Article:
Mutant Yuccas

Some of you may recall a particular Yucca elata / Palmilla that I photographed on a roadtrip years ago. That plant did the unusual and formed a stalk with bulbils.

These two Y. elata in my neighborhood formed similar stalks this fall, long after flowering this past May.



That one is in a clump, with two heads forming stalks each with bulbils! It gets better! Let’s zoom in to see what’s going on.


Below is the second but shorter stalk with bulbils. Freaky!

Yucca_elata-Bulbils1d-SMLI’ve never seen another Yucca species do that, even here in yucca-central, the Chihuahuan Desert and home for much of my last 27 years.


This is what most every Yucca elata looks like on our sandy soil:


A low, clumping habit, instead of tall like on caliche soils.

And no stalks with bulbils!

Not being a botanist, I have no idea why a few Y. elata form such stalks.

Is it only on sandy soils? Is it from a disease or an insect? Is it from unusual periods of varying weather patterns, such as one of the wettest Octobers on record here, with 4 inches of rain following an unusually long, dry, and hot summer? Is it from maintenance or root disturbance?

That means Las Cruces joins such exotic locales as Albuquerque and Deming, in my tens of thousands of miles of driving and being observant, where a hand-full of Yucca elata form bulbils on stalks. Since one can’t drive more than a few blocks in the above places without seeing Yucca elata, this growth must be rare.

Though these Y. elata look like strange, mutant plants, I’m oddly attracted to them.

It’s tempting to “liberate” some of the bulbils to try cultivating, before a stalk is removed by the unknowing…


12/1/18 weather:
56F / 37F / 0.00 or 13c / 3c / 0.0


6 Replies to “Mutant Yuccas”

  1. Have you consulted with a plant pathologist? Some virus infections do that with unrelated plant species.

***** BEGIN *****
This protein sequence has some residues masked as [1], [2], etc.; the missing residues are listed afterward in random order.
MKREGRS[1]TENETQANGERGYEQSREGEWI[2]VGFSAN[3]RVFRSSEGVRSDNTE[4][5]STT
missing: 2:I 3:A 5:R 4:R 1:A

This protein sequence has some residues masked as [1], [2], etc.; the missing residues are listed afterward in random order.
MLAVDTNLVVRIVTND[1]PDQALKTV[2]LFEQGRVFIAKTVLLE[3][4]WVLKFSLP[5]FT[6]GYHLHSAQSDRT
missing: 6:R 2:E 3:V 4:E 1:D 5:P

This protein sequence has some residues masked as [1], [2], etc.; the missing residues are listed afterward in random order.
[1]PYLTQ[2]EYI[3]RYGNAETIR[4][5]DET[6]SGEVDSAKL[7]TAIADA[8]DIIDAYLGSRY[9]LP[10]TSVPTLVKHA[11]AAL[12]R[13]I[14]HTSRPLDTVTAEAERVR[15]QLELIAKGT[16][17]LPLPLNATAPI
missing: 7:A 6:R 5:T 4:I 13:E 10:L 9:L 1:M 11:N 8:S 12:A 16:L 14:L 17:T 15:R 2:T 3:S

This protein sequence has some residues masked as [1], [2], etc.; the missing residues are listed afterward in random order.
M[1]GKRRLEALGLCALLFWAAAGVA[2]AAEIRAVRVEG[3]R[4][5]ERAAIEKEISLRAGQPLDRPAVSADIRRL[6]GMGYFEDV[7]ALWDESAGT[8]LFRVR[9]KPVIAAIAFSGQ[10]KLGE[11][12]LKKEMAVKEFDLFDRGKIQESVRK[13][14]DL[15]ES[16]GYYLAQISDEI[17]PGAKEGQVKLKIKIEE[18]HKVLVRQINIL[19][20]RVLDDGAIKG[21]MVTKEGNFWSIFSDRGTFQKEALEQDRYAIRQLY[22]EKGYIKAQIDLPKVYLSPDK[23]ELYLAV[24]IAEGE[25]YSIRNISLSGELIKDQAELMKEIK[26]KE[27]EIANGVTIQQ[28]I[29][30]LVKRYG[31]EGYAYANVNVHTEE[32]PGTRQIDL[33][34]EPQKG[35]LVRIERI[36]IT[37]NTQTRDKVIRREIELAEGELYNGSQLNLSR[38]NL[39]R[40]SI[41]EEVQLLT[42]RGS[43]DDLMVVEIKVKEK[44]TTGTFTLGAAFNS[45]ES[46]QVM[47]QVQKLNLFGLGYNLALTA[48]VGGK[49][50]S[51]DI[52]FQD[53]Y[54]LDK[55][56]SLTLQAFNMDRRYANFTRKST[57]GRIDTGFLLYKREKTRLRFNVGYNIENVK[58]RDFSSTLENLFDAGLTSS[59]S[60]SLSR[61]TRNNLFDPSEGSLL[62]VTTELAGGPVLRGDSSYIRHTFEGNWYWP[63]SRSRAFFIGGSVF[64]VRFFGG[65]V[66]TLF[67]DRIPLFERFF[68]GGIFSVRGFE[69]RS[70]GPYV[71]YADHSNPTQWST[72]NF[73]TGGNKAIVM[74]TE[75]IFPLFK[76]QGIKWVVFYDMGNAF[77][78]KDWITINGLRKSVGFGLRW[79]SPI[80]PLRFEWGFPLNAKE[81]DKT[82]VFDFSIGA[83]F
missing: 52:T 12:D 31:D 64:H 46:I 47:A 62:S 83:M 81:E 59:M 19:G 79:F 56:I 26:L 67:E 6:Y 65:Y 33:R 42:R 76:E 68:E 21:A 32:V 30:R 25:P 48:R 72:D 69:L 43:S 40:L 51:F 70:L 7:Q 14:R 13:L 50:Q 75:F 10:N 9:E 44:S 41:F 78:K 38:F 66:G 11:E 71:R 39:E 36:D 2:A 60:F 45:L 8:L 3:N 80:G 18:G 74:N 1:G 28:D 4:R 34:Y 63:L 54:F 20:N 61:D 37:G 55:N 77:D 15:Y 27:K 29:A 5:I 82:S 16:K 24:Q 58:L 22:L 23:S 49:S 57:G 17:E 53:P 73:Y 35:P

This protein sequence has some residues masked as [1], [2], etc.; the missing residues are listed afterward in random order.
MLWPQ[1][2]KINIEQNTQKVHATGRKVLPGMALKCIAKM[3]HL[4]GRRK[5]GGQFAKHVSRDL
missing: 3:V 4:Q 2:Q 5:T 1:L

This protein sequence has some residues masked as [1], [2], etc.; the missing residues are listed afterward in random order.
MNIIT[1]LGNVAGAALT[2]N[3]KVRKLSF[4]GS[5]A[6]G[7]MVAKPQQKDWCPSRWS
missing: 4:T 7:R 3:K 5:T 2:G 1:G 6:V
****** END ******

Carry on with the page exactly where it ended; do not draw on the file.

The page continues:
I should forward this to someone here at NMSU, since they have a plant sciences and horticulture priogram. Thanks.

    Liked by 1 person

  2. I didn’t know that Yuccas could produce bulbils. I only was aware that some Agaves did that.

    I didn’t know, either, until I saw a few Yuccas do this when I looked more carefully.

    Liked by 1 person

  3. Yes! Liberate!!!

    I had something similar happen here last year with the bloomstalk of an Eryngium agavifolium, little plants formed. I should have left them be but I plucked them off the stalk too soon (I think) and unsuccessfully tried to root them before winter.

    If you insist, who am I to argue?!? That’s really interesting with your Eryngium. And that’s why I’m hesitant to try transplanting at this time, given yuccas like it warmer.

    Liked by 1 person

  4. Maybe a way for the spread of the bulbils to be further than when they make pups (I’m assuming they do make pups).

    That does make sense, though the normal flower-to-become-seed stalks produce loads of seed. Some Y. elata do colonize via rhyzomes, and I knew of one that took over 1/4 of a home’s front landscape!

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